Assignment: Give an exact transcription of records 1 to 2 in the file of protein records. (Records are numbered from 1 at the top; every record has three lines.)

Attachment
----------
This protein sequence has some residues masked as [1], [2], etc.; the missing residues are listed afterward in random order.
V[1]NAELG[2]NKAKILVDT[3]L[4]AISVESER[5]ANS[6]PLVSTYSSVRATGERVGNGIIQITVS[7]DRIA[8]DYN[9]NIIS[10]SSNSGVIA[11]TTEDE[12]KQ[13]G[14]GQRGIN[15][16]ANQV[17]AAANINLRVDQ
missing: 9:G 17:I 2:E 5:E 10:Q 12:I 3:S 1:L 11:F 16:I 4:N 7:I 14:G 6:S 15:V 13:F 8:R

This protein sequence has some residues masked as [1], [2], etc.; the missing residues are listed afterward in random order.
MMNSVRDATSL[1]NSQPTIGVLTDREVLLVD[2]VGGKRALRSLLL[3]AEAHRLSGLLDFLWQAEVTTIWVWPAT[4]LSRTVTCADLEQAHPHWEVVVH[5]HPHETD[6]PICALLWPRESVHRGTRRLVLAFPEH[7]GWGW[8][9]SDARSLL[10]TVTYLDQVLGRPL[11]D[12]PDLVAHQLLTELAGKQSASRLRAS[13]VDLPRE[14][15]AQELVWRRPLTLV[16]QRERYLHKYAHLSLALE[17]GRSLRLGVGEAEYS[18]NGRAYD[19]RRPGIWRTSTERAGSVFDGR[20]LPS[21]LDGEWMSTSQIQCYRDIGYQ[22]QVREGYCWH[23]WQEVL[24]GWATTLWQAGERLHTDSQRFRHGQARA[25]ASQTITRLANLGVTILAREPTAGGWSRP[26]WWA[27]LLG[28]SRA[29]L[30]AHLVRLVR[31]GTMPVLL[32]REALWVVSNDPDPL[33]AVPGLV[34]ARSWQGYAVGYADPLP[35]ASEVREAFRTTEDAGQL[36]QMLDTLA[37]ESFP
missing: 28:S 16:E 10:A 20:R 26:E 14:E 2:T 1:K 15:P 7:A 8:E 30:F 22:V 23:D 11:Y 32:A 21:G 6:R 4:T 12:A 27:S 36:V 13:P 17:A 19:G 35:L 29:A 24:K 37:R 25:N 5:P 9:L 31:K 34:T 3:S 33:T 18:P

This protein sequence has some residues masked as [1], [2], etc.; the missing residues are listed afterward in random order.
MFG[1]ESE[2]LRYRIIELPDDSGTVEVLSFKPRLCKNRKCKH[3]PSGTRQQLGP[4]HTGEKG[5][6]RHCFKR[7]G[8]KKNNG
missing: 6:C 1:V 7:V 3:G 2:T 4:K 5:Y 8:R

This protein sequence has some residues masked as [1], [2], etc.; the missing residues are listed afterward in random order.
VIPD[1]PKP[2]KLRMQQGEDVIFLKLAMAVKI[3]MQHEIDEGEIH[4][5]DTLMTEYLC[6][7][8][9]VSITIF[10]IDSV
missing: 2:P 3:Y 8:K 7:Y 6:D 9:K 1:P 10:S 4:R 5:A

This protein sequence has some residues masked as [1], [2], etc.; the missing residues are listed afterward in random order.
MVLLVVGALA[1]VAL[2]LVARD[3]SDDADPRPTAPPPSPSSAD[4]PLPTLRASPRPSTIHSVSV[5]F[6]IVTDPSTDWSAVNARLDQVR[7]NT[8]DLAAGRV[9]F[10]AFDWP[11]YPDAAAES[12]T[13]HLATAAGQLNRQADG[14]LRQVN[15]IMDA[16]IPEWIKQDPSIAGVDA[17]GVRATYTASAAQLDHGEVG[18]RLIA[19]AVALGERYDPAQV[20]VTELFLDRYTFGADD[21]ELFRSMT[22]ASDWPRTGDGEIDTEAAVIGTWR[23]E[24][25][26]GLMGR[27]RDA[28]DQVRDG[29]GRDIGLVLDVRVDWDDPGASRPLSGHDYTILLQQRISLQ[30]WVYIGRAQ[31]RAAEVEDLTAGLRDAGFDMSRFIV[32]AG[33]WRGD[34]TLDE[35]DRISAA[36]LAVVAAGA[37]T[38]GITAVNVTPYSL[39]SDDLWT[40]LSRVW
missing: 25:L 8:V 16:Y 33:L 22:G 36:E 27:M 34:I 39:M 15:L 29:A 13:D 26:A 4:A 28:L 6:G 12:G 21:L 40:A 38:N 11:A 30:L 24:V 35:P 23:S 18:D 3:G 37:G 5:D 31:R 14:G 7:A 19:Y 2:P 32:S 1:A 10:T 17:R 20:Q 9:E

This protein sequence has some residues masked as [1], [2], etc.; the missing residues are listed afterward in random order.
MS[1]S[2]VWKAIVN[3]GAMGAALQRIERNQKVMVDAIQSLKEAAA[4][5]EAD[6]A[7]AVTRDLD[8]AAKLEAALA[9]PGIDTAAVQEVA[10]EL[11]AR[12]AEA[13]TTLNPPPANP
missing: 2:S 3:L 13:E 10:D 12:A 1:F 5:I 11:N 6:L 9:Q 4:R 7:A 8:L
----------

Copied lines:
This protein sequence has some residues masked as [1], [2], etc.; the missing residues are listed afterward in random order.
V[1]NAELG[2]NKAKILVDT[3]L[4]AISVESER[5]ANS[6]PLVSTYSSVRATGERVGNGIIQITVS[7]DRIA[8]DYN[9]NIIS[10]SSNSGVIA[11]TTEDE[12]KQ[13]G[14]GQRGIN[15][16]ANQV[17]AAANINLRVDQ
missing: 9:G 17:I 2:E 5:E 10:Q 12:I 3:S 1:L 11:F 16:I 4:N 7:I 14:G 6:S 15:V 13:F 8:R

This protein sequence has some residues masked as [1], [2], etc.; the missing residues are listed afterward in random order.
MMNSVRDATSL[1]NSQPTIGVLTDREVLLVD[2]VGGKRALRSLLL[3]AEAHRLSGLLDFLWQAEVTTIWVWPAT[4]LSRTVTCADLEQAHPHWEVVVH[5]HPHETD[6]PICALLWPRESVHRGTRRLVLAFPEH[7]GWGW[8][9]SDARSLL[10]TVTYLDQVLGRPL[11]D[12]PDLVAHQLLTELAGKQSASRLRAS[13]VDLPRE[14][15]AQELVWRRPLTLV[16]QRERYLHKYAHLSLALE[17]GRSLRLGVGEAEYS[18]NGRAYD[19]RRPGIWRTSTERAGSVFDGR[20]LPS[21]LDGEWMSTSQIQCYRDIGYQ[22]QVREGYCWH[23]WQEVL[24]GWATTLWQAGERLHTDSQRFRHGQARA[25]ASQTITRLANLGVTILAREPTAGGWSRP[26]WWA[27]LLG[28]SRA[29]L[30]AHLVRLVR[31]GTMPVLL[32]REALWVVSNDPDPL[33]AVPGLV[34]ARSWQGYAVGYADPLP[35]ASEVREAFRTTEDAGQL[36]QMLDTLA[37]ESFP
missing: 28:S 16:E 10:A 20:R 26:E 14:E 2:T 1:K 15:P 7:A 8:E 30:F 22:V 23:D 11:Y 32:A 21:G 6:R 4:T 12:A 27:S 36:V 13:P 17:A 19:G 35:L 29:A 24:K 37:R 25:N 5:P 9:L 31:K 34:T 3:S 33:T 18:P